MELBOURNE, Australia – The El Niño–Southern Oscillation (ENSO) and Indian Ocean Dipole (IOD) are neutral, reports the Bureau of Meteorology of the Australian Government in its Climate Driver Update. The Bureau’s ENSO Outlook remains at La Niña WATCH, indicating the chance of La Niña forming in 2020 is around 50%— twice the average likelihood.
The surface and sub-surface of the tropical Pacific Ocean cooled significantly during autumn returning to near-average values. While the cooling trend eased during June, latest weekly values suggest a possible resumption of cooling has occurred in the tropical Pacific.
All surveyed international climate models anticipate further cooling is likely in the coming months with the majority of models exceeding the La Niña threshold during spring.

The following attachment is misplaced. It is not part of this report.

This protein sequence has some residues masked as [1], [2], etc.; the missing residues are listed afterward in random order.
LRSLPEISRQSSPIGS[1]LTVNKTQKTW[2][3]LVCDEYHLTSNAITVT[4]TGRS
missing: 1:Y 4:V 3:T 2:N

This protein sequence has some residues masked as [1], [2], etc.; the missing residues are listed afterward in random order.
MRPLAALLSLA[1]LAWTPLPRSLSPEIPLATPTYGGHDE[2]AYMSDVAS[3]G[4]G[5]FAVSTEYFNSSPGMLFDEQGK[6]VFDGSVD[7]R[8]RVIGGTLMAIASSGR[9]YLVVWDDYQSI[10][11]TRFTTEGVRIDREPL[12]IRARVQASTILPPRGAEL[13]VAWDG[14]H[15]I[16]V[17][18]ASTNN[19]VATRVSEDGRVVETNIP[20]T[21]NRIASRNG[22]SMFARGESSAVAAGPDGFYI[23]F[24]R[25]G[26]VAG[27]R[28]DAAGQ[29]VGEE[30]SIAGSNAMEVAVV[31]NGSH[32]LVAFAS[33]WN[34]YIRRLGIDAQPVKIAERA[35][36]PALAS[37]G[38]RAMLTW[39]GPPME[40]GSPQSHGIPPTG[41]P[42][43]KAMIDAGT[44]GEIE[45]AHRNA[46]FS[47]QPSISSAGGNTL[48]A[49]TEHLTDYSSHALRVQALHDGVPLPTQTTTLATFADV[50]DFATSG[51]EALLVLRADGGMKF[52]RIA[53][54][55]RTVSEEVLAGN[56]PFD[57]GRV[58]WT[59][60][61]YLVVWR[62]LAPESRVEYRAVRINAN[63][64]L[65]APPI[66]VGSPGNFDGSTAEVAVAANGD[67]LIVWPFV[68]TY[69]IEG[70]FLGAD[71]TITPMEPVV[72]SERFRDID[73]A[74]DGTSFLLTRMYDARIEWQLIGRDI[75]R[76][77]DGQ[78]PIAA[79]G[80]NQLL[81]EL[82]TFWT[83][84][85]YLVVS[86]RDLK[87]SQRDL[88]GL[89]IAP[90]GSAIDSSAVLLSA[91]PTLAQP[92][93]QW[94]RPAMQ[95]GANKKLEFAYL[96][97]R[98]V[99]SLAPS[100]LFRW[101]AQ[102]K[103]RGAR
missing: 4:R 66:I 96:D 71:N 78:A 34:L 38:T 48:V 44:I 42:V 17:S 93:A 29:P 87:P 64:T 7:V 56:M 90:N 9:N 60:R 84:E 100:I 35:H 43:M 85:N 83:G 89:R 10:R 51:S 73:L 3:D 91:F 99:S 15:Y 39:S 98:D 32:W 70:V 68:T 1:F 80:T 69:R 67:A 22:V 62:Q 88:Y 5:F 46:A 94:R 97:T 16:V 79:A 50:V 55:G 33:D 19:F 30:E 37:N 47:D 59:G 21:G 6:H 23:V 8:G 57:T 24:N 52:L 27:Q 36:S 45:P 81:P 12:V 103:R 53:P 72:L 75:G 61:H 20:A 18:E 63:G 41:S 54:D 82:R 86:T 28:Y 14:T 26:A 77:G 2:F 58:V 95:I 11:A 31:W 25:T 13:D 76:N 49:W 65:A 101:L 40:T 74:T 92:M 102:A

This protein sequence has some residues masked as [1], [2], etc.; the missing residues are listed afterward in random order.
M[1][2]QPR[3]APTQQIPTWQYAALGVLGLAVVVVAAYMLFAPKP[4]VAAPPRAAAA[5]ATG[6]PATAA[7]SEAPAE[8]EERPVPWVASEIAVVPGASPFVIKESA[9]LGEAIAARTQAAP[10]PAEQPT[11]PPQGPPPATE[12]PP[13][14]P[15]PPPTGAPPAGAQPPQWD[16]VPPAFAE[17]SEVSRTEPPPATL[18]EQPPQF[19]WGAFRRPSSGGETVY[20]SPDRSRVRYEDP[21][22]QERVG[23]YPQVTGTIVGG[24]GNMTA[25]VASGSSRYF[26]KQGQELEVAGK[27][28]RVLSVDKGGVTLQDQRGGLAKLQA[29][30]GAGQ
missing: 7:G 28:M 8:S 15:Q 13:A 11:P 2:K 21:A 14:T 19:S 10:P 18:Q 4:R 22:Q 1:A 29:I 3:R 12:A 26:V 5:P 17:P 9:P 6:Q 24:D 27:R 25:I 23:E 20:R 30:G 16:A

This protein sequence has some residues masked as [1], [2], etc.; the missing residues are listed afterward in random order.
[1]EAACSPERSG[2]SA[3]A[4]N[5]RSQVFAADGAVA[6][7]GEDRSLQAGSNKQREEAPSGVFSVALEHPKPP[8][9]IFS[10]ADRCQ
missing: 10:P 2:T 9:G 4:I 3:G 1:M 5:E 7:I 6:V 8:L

Other ENSO indicators, such as the Southern Oscillation Index (SOI), trade winds, and cloudiness near the Date Line, are also consistent with a neutral ENSO state, however the SOI has been steadily rising (consistent with a developing La Niña) since the beginning of July.
Much of the eastern Indian Ocean remains warmer than average although the possibility of a negative IOD developing by early spring has decreased with fewer models now suggesting its development.
The Southern Annular Mode (SAM) is negative but is expected to increase to positive values by the end of July. In winter, a positive SAM typically reduces rainfall in far southern parts of the country, but can enhance rainfall in NSW and southern Queensland.
The Madden–Julian Oscillation (MJO) is weak and not having any significant influence on rainfall patterns across northern Australia.